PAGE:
Looking at the US government's reports here is valuable. The most recent of these investigations, performed by the White House's Privacy and Civil Liberties Oversight Board, determined that the mass surveillance program investigated was not only ineffective -- they found it had never stopped even a single imminent terrorist attack -- but that it had no basis in law. In less diplomatic language, they discovered the United States was operating an unlawful mass surveillance program, and the greatest success the program had ever produced was discovering a taxi driver in the United States transferring $8,500 dollars to Somalia in 2007.

After noting that even this unimpressive success -  uncovering evidence of a single unlawful  bank transfer -- would have been achieved without bulk collection, the Board recommended that the unlawful mass surveillance program be ended. Unfortunately, we know from press reports that this program is still operating today.

I believe that suspicionless surveillance not only fails to make us safe, but it actually makes us less safe. By squandering precious, limited resources on "collecting it all," we end up with more analysts trying to make sense of harmless political dissent and fewer investigators running down real leads. I believe investing in mass surveillance at the expense of traditional, proven methods can cost lives, and history has shown my concerns are justified.

Despite the extraordinary intrusions of the NSA and EU national governments into private communications world-wide, Umar Farouk Abdulmutallab, the "Underwear Bomber," was allowed to board an airplane traveling from Europe to the United States in 2009. The 290  persons on board were not saved by mass surveillance, but by his own incompetence, when he failed to detonate the device. While even Mutallab's own father warned the US government he was dangerous in November 2009, our resources were tied up monitoring online games and tapping German ministers. That extraordinary tip-off didn't get Mutallab a dedicated US investigator. All we gave him was a US visa.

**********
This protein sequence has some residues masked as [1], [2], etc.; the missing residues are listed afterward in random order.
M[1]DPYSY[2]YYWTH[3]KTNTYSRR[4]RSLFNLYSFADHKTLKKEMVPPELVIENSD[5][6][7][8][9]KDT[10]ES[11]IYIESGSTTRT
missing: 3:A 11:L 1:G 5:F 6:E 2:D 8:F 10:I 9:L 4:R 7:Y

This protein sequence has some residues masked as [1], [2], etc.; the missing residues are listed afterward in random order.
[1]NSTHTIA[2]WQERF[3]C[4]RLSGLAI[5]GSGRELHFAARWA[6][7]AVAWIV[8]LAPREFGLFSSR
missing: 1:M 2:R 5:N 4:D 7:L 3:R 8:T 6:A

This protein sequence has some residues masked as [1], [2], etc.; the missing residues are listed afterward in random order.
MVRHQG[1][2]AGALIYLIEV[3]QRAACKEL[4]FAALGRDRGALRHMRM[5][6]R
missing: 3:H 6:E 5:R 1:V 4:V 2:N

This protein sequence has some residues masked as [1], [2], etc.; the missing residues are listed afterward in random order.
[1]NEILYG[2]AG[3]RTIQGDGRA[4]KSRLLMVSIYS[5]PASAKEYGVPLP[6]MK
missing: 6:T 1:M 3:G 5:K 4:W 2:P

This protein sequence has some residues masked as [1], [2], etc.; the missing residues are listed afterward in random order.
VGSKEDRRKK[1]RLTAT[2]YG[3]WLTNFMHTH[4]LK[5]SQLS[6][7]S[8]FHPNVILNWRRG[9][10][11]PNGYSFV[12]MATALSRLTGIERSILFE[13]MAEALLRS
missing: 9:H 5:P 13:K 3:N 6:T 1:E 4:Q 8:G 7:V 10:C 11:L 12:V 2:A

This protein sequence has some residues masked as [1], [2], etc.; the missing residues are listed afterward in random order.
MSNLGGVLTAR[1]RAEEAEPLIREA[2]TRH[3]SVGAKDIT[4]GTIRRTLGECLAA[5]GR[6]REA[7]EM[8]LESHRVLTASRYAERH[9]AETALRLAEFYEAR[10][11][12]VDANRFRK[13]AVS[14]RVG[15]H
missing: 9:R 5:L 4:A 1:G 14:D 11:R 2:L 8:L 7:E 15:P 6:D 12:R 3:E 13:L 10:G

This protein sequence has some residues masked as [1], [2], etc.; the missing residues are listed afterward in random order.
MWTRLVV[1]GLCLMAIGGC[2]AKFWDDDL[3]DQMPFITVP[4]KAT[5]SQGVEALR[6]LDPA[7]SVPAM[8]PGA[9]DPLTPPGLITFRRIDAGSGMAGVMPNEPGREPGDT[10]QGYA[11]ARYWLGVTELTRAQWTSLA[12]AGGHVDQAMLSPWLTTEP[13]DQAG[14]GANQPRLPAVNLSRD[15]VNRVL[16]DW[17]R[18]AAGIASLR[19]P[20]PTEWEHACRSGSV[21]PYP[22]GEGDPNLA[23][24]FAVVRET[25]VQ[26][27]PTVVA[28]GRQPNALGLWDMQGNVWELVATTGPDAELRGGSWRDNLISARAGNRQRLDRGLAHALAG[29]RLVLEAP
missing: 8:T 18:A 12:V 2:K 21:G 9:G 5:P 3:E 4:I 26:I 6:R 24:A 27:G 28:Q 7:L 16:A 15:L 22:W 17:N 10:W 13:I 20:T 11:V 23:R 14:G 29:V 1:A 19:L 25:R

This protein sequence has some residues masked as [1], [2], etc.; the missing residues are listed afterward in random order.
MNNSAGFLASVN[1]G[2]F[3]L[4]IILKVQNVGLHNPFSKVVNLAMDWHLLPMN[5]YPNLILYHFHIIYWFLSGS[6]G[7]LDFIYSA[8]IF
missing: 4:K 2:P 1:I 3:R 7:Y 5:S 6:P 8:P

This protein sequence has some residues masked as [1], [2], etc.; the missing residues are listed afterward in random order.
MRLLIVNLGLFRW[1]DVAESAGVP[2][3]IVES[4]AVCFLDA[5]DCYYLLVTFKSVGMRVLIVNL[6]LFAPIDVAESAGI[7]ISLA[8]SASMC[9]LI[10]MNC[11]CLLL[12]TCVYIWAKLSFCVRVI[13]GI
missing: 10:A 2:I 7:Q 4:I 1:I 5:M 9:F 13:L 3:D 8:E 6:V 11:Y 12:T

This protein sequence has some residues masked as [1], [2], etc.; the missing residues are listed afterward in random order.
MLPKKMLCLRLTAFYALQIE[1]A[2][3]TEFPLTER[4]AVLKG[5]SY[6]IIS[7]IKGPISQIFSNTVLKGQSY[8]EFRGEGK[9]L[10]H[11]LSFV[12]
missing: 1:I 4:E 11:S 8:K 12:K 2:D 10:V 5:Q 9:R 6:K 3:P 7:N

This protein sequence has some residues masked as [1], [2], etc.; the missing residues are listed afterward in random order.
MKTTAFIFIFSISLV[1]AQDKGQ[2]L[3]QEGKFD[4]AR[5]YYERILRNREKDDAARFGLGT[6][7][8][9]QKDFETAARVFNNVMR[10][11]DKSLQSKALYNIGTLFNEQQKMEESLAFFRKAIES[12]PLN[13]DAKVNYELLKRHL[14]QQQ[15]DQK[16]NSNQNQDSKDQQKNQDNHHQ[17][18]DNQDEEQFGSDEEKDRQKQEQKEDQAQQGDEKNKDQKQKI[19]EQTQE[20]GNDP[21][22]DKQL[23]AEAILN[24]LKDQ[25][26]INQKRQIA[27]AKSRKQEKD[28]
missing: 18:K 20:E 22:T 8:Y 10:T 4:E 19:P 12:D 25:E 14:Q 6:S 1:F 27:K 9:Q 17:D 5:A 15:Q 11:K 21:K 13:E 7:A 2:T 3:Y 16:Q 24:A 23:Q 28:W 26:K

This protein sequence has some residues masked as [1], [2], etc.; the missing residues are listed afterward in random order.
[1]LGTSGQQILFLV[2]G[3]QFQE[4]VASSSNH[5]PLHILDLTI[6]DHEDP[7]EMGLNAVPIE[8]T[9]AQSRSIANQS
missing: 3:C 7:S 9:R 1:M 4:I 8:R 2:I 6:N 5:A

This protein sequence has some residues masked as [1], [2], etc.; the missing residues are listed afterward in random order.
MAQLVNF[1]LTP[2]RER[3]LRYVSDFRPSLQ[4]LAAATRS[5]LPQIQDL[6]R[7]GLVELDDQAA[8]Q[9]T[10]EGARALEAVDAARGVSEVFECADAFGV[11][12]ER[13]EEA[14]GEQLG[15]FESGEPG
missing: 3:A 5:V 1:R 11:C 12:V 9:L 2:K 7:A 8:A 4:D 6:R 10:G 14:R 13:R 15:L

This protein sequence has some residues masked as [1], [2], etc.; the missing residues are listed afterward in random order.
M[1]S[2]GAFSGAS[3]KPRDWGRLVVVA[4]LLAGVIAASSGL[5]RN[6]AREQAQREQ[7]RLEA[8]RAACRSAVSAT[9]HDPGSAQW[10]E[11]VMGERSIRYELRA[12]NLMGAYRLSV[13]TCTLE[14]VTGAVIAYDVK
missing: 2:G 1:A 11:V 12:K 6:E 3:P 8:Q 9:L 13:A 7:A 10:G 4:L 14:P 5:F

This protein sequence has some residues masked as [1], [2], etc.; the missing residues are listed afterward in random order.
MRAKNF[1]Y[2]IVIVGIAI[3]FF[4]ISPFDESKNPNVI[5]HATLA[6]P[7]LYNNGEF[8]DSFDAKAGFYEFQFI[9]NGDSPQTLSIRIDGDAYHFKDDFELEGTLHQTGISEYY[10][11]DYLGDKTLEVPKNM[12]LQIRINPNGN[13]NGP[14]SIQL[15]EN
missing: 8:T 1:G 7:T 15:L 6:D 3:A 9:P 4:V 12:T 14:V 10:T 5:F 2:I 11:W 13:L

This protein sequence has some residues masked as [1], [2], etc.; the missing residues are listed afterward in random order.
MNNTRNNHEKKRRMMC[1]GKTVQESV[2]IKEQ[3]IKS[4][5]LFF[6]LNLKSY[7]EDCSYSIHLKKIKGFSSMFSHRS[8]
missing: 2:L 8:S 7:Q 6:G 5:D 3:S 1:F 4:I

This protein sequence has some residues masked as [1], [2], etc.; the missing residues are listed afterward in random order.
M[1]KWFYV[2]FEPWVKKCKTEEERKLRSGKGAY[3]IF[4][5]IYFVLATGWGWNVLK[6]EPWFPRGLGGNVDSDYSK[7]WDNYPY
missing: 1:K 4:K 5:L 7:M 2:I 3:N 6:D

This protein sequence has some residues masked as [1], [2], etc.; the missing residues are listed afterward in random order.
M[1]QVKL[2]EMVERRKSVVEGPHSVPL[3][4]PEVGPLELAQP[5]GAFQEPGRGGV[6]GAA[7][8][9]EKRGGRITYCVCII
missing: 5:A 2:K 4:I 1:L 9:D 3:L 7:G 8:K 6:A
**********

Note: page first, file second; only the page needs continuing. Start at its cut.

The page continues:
Nor did the US government's comprehensive monitoring of Americans at home stop the Boston Bombers. Despite the Russians specifically warning us about Tamerlan Tsarnaev, the FBI couldn't do more than a cursory investigation -- although they did plenty of worthless computer-based searching - and failed to discover the plot. 264 people were injured, and 3 died. The resources that could have paid for a real investigation had been spent on monitoring the call records of everyone in America.

This should not have happened. I worked for the United States' Central Intelligence Agency. The National Security Agency. The Defense Intelligence Agency. I love my country, and I believe that spying serves a vital purpose and must continue. And I have risked my life, my family, and my freedom to tell you the truth.

The NSA granted me the authority to monitor communications world-wide using its mass surveillance systems, including within the United States. I have personally targeted individuals using these systems under both the President of the United States' Executive Order 12333 and the US Congress' FAA 702. I know the good and the bad of these systems, and what they can and cannot do, and I am telling you that without getting out of my chair, I could have read the private communications of any member of this committee, as well as any ordinary citizen. I swear under  penalty of perjury that this is true.